"I think as the entry-level training got going, it was a case of what was the minimum viable training that had to be done to be competent, and that is what the UK CAA was dictating, but now as companies like ourselves are innovating with new products and the benefits are clear, they can send somebody on a course and after five days they’ve turned their cameraman into an aerial cameraman that can be very proficient at that job."
He claims that various industries are starting to wake up to the benefits now, with the oil and gas sector being one that is gaining momentum. The media industry was the early adopter of UAVs to support operations – using them for newsgathering and getting aerial shots that would otherwise be difficult to obtain – and the emergency medical services (EMS) are now a significant user of UAVs as well.
"The likes of the emergency services have had their budgets cut in recent times, and are subject to pay freezes, so they're seeing UAVs as a way of saving money or making the most of what they've got," Rigby notes. "Police helicopters are not as freely available anymore, so if you can't get one over to support going into a building, or maybe you're looking for some aerial intelligence, there are certain divisions like Devon and Cornwall Police that are using drones now to get that extra information."
The CAA recently lifted restrictions on EMS UAV use, allowing for them to fly over public spaces that other users cannot, in order to benefit emergency operations.
"Because they are typically tackling situations where there is security or the public at risk, they are given a little bit more dispensation in the air navigation order by the CAA, and they can be doing things that probably aren't available to the rest of the commercial industry at the moment without significant investment," he adds.
The dispensation granted by the CAA does come with an extra requirement for responsibility, he adds: "If you are going to exercise the privilege of that information notice then you still need to understand what you are actually saying, and what you’re giving an authority to."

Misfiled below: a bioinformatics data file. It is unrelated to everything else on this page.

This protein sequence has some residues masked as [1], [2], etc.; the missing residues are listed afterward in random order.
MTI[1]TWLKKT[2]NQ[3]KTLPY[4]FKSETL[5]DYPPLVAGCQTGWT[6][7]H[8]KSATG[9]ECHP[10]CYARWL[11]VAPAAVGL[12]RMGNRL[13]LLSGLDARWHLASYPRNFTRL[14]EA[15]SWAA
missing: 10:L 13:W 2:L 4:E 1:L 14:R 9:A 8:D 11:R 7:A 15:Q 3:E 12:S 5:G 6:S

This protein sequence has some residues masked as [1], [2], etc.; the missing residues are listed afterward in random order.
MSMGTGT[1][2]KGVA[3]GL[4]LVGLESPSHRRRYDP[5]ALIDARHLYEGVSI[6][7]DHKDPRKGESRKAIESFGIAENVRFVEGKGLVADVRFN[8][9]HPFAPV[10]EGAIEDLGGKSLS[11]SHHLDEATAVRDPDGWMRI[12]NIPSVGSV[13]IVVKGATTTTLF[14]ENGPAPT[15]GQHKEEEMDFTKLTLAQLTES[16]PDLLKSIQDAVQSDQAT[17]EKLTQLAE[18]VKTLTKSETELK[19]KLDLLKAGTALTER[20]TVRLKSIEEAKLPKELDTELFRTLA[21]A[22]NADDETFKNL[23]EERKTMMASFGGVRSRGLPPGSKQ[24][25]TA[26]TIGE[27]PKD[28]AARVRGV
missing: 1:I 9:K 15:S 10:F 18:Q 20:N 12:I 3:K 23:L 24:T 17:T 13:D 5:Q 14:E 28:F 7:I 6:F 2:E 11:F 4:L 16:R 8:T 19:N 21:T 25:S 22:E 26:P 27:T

To this end, training is key, and Consortiq is in the process of rolling out a new training course to police forces in Northern Ireland that are keen to exercise this dispensation.
"So at least when they are in a live situation, they will know what authority they are exercising," Rigby adds, noting that the new notice allows for a certain amount of beyond-line-of-sight operations.
"Beyond visual line of sight can be as simple as going behind a building and not being able to see it anymore, and you are not going to get into a conflict with any other air users," he adds. "If you go beyond-line-of-sight in the broader sense, you can be operating up to 3km [2 miles] away.
"Suppose you go beyond-visual-line-of-sight, there are a few complications you open yourself up to. So, they’ve got to be sure that they are weighing that risk up against what the problem is that they are actually trying to solve."
Consortiq is seeing more demand for training that goes beyond the three-day entry-level course that teaches clients how to operate a UAV, therefore, and customers are looking to take their training that bit further.
"The three days gets you to be safe, but the days after get you to be competent and proficient at your job, be that getting smooth aerial shots for media, or for using drones in hazardous situations by the fire service," he adds.
"We’re finding now that they are starting to extend those training courses, so we get requests for five- and six-day training courses now."
Another NQE, Resource Group, has rolled out an online training element that replaces a ground school, which users can carry out in their own time, and Mark Jones, head of unmanned aviation services at the company, claims this appeals to an increasing number of operators.
"We’ve rolled out online training, so looked at the demographic of the people coming through for training, and according to the feedback we were getting, they are of the 'Playstation generation', that would benefit from an online package, instead of having to turn up at one of our locations and do a face-to-face ground school," Jones tells FlightGlobal.
"Instead, they can do an online package in their own time. When they are good and ready they will book with us to do a flight assessment."
Resource Group is also seeing the EMS market as a significant one for its training courses, although the company has identified that the online training would not necessarily be suited to these users because of the nature of what they do.